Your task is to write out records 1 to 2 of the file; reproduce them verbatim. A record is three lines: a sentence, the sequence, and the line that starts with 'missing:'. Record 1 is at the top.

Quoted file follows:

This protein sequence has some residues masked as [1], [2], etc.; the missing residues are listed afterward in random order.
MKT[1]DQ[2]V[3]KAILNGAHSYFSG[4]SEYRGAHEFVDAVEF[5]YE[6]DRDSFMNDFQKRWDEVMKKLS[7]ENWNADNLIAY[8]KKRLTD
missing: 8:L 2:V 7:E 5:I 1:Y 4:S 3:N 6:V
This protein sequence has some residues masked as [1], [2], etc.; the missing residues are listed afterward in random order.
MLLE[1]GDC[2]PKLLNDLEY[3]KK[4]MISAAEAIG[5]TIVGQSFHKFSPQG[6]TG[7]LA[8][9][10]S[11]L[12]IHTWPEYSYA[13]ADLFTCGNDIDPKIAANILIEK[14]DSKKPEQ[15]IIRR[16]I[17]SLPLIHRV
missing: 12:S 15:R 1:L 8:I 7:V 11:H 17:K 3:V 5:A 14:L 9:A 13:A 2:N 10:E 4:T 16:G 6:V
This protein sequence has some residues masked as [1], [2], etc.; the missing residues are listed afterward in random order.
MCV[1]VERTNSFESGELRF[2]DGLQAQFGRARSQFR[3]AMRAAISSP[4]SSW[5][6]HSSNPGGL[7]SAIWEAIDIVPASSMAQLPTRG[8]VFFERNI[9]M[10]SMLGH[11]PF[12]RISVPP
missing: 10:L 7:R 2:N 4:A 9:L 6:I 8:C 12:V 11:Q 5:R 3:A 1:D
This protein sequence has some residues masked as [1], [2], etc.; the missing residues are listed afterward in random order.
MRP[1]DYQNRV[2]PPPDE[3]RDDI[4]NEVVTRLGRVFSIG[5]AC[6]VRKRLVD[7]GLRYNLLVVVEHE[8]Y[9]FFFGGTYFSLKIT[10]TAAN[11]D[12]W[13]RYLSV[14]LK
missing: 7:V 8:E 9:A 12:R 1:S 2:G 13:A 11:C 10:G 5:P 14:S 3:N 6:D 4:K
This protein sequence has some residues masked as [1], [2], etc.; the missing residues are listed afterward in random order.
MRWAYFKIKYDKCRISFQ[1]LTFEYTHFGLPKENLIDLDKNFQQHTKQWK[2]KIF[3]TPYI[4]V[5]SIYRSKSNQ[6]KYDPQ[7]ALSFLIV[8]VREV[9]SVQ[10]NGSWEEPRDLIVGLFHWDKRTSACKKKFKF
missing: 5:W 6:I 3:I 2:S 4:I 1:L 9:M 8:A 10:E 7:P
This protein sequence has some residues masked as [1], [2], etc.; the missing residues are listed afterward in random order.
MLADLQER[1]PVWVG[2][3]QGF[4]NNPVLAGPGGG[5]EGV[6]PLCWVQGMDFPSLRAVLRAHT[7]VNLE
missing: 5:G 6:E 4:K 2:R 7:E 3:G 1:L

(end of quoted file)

This protein sequence has some residues masked as [1], [2], etc.; the missing residues are listed afterward in random order.
MKT[1]DQ[2]V[3]KAILNGAHSYFSG[4]SEYRGAHEFVDAVEF[5]YE[6]DRDSFMNDFQKRWDEVMKKLS[7]ENWNADNLIAY[8]KKRLTD
missing: 8:L 2:V 7:E 5:I 1:Y 4:S 3:N 6:V
This protein sequence has some residues masked as [1], [2], etc.; the missing residues are listed afterward in random order.
MLLE[1]GDC[2]PKLLNDLEY[3]KK[4]MISAAEAIG[5]TIVGQSFHKFSPQG[6]TG[7]LA[8][9][10]S[11]L[12]IHTWPEYSYA[13]ADLFTCGNDIDPKIAANILIEK[14]DSKKPEQ[15]IIRR[16]I[17]SLPLIHRV
missing: 12:S 15:R 1:L 8:I 7:V 11:H 17:K 3:V 5:A 14:L 9:A 13:A 2:N 10:E 4:T 16:G 6:V